Visually the game is a little rough around the edges, with an occasionally jittery frame rate and noticeably limited character animations. Yet it's also hugely atmospheric, successfully conjuring an earthy historical setting that feels very true to life. In some cases, it's almost a pity that none of the game modes allow for more tempered play. In the frenzied rush to engage the enemy, you'll charge past lots of lovely scenery that it would be interesting to explore.

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You can create female warriors, and they don't have gaudy boob armour. Progress!

Those game modes are expanded from War of the Roses, though still rather limited by the nature of the game. Arena, Team Deathmatch and Pitched Battle are all essentially the same thing but played at different scales. Arena matches offer 3v3 no-respawn clashes in compact maps, while at the other end of the scale, Pitched Battles are exactly what they sound like - large lobbies, generous maps and the sort of mass slaughter you'd expect from a game called War of the Vikings.

Conquest is the only one that shakes things up, a hardpoint capture mode that plays differently from its FPS cousins due to the close-quarters nature of the combat. It's not about accumulating points either, but simply holding on to as many of the capture spots as possible. This means you can't just dash from one to the other, taking and retaking the same locations to win the match. You need to actually take and hold them, as the winning team is whoever controls the most points when the timer runs out.

The game has been in varying stages of early access play since last year, but there are still balancing issues to be ironed out. The pace of combat means it's hard to gauge the relative benefits of the various swords, axes and armour types, but more problematic are the ranged weapons. Archers use stamina with every shot fired, but have infinite arrows. This means that two or three players with bows can work together to dominate certain maps by targeting the same chokepoints over and over. There's no damage indicator to show where damage is coming from, so in some matches you'll fall the floor as a pin cushion many times before you can even work out where your killers are hiding.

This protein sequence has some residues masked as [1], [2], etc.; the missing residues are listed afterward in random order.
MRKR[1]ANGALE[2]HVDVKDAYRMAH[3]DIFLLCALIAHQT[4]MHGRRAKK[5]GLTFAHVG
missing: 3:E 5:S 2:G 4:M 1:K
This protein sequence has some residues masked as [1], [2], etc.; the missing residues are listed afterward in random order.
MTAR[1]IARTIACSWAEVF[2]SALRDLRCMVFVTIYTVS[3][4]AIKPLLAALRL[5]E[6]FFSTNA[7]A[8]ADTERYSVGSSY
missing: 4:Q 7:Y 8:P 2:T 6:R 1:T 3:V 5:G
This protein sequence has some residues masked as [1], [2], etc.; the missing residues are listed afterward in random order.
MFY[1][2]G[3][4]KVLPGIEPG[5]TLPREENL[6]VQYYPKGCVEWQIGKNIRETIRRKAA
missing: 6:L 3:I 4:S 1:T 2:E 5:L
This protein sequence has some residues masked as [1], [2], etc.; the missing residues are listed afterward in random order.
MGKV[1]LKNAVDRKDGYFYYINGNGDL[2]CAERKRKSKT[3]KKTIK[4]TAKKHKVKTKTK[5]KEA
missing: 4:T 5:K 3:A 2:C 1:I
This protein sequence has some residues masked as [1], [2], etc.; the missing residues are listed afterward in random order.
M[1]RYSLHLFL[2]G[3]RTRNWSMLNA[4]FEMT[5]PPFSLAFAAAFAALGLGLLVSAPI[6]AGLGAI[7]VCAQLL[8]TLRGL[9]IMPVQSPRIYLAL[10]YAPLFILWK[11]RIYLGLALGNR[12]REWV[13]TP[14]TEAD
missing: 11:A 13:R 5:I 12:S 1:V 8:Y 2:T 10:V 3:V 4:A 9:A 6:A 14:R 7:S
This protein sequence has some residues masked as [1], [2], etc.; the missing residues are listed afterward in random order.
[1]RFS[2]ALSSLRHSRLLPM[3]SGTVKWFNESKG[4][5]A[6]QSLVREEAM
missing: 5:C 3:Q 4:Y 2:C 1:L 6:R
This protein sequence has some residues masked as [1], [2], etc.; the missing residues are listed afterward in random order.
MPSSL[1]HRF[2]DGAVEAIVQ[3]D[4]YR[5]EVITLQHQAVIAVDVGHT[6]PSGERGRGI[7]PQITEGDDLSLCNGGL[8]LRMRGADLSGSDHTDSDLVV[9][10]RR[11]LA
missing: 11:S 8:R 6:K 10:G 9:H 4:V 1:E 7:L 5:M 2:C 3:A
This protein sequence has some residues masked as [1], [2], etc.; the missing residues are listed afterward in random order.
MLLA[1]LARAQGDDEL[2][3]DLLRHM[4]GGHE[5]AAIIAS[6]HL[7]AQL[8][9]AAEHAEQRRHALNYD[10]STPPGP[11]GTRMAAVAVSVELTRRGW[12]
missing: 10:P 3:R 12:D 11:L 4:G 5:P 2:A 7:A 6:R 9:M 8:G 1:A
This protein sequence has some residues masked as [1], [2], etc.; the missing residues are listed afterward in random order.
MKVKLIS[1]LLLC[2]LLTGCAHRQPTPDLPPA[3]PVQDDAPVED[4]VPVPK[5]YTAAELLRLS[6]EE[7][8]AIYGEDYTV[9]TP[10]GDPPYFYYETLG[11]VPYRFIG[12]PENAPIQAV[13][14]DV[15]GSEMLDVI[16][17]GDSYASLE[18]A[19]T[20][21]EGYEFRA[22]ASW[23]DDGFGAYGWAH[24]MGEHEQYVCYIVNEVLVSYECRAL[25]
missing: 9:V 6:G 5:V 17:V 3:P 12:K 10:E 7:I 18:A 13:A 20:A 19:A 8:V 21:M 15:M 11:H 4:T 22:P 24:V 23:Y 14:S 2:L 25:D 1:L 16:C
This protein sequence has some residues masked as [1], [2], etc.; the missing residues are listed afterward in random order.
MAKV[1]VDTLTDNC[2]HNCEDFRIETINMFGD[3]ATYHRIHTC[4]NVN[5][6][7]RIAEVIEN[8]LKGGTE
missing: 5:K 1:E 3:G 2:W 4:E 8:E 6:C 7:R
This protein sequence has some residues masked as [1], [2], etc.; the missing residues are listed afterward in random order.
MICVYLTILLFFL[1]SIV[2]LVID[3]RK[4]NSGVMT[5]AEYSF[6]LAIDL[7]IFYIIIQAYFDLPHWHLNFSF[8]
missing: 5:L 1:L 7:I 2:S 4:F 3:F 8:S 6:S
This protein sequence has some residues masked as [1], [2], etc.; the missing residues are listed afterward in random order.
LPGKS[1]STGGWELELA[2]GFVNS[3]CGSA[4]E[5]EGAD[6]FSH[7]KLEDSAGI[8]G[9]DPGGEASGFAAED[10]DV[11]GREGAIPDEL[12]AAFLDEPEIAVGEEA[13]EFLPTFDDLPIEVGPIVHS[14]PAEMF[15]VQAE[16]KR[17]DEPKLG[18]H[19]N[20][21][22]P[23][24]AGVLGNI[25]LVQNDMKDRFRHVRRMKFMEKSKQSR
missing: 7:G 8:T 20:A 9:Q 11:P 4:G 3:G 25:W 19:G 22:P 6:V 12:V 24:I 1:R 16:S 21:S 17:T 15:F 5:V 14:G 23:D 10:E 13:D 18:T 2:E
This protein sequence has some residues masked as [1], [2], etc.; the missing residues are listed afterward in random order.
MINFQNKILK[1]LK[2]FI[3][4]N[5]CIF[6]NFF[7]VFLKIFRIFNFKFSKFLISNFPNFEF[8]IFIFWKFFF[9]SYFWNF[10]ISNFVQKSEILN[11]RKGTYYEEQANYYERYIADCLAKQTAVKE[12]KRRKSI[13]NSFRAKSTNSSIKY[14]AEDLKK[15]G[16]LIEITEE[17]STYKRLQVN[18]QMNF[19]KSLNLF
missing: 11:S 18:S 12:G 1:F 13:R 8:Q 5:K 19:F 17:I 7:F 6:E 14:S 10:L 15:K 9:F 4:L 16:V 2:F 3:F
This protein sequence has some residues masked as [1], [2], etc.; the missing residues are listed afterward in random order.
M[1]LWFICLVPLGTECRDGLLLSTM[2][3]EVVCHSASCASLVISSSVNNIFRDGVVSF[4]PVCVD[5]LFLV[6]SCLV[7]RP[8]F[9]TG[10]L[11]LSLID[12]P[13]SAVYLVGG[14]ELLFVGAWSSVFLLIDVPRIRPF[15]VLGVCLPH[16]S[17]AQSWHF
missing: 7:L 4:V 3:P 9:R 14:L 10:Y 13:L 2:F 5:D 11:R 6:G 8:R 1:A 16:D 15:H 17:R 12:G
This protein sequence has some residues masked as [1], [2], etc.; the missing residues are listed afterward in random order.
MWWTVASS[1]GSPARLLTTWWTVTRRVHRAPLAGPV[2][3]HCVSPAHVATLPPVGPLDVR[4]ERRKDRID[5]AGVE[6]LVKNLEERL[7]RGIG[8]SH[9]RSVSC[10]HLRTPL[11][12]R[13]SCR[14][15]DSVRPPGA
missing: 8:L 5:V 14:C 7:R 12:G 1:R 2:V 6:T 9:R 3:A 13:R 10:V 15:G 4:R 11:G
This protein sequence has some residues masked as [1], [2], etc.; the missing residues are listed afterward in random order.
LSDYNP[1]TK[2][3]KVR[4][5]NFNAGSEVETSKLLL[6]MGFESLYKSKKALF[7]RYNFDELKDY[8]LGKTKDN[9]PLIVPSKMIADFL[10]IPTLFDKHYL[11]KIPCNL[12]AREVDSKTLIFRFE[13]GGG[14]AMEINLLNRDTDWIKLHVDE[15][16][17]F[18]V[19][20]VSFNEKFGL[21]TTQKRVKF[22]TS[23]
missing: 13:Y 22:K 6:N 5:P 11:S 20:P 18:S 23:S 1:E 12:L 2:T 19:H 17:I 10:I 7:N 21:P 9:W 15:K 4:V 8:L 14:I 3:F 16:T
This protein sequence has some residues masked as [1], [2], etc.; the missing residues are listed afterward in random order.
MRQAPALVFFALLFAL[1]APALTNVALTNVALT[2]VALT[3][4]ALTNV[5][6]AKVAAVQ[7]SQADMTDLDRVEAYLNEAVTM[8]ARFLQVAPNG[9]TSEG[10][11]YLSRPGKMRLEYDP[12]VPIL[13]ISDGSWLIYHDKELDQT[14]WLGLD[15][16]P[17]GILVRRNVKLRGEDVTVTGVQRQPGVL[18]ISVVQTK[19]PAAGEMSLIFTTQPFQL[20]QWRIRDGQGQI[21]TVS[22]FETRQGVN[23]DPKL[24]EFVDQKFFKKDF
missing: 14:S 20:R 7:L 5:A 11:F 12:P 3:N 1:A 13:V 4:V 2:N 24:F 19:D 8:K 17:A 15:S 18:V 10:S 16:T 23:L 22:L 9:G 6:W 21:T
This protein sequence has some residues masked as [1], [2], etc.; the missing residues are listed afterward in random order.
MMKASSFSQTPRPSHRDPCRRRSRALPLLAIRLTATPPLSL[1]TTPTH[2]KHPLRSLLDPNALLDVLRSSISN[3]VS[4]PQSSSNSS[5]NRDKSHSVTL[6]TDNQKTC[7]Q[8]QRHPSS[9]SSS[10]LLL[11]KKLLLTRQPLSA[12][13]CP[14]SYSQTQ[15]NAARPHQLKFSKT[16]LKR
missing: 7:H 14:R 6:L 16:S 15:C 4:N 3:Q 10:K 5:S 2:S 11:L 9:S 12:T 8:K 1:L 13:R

It's limited, but also unique. It's scruffy, but also capable of surprising beauty. It's frustrating, but also incredibly fun

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For all its period authenticity, the game is still most fun when it becomes a ragdoll slapstick gorefest.

Missing from War of the Roses are the horses, which will be either a vast improvement or a sad tragedy depending on your experiences in that game. Yes, these mounts could completely unbalance a game, but they also resulted in some of the funniest and most memorable battle stories. They've apparently been omitted here for reasons of historical accuracy rather than gameplay balance, so it would be nice to see them added as an optional extra.

Also needed: a more elegant matchmaking system. Or even any sort of matchmaking system. At the moment, all you can do is choose a server from the list and hope not to be dropped into a lobby full of people who have been playing since December and have unlocked things like flaming arrows.

So War of the Vikings, much like its predecessor, is a rough diamond. It's limited, but also unique. It's scruffy, but also capable of surprising beauty. It's frustrating, but also incredibly fun. On balance, it's a game I admire more than I like, but I'm glad it exists and can see why, at least for the niche audience that clicks with its offbeat rhythm, it's already a beloved cult favourite.

7 / 10

Read the Eurogamer.net review policy War of the Vikings review Dan Whitehead Between Ragnarok and a hard place. 2014-04-17T11:00:00+01:00 7 10 Follow Eurogamer.net on Steam to get more PC game recommendations